- President Joe Biden in a Jan. 21 executive order gave the Occupational Safety and Health Administration (OSHA) two weeks to issue revised guidance on workplace safety during the COVID-19 pandemic.
- The order also directed the agency, through the secretary of labor, to reconsider whether any emergency temporary standards on COVID-19, "including with respect to masks in the workplace," are needed. If such standards are deemed necessary, OSHA should issue them by March 15, the order said.
- Biden also asked that OSHA review its enforcement efforts and conduct a multilingual outreach campaign to inform workers of their rights.
It’s not clear exactly what the first guidance might entail but Biden announced in December that he’d be asking OSHA to revisit its decision on emergency temporary standards so Thursday’s executive order may come as no surprise to employers.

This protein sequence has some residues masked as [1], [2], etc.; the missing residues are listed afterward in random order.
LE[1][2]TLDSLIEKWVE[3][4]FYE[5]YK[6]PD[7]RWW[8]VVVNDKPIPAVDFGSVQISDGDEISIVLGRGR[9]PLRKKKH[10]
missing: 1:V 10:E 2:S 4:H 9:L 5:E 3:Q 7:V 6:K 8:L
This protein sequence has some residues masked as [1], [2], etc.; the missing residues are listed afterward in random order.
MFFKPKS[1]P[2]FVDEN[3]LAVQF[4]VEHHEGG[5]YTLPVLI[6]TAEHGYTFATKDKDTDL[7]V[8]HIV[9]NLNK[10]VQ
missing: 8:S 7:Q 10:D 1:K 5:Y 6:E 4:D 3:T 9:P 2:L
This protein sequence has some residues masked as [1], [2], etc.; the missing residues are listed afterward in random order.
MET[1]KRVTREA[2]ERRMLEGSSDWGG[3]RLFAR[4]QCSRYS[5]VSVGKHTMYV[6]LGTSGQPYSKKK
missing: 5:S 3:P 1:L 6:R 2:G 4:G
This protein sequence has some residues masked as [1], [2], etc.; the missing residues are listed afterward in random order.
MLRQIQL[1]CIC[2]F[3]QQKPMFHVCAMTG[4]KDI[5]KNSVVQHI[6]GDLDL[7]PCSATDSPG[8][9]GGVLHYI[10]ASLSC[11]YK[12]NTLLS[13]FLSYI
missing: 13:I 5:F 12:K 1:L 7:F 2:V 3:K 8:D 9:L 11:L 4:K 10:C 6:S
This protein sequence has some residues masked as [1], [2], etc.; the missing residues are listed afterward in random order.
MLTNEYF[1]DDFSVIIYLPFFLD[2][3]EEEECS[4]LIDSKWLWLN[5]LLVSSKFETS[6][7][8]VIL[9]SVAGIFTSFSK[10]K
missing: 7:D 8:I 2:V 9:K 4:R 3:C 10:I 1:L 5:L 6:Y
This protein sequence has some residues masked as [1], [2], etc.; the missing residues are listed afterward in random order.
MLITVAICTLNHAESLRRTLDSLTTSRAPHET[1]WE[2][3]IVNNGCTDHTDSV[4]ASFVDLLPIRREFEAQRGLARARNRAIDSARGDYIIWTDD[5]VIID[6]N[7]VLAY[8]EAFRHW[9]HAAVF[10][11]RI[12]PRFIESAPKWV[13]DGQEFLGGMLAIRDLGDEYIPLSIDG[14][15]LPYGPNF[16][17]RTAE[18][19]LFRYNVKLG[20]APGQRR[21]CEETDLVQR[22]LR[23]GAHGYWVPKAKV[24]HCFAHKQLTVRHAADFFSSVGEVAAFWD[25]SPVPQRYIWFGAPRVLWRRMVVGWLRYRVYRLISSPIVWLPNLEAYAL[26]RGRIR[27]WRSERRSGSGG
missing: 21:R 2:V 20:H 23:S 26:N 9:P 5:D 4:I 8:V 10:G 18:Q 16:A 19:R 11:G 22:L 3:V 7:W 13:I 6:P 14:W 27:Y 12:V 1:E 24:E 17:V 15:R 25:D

Specifically, Biden said in that earlier announcement that he’d look for the agency to target the worst violators, increase the number of inspectors and develop strategies for addressing the most dangerous workplace hazards.
OSHA has so far declined to exercise its power to implement emergency standards — an option available to the agency under certain circumstances. Employee advocates sued last year, asking a court to require the agency to take action, but the court declined, concluding that the agency was entitled to "considerable deference."
The agency instead, under the Trump administration, opted to address pandemic-related safety through guidances. These documents were flexible and sufficient, according to the U.S. Chamber of Commerce, which represents employers.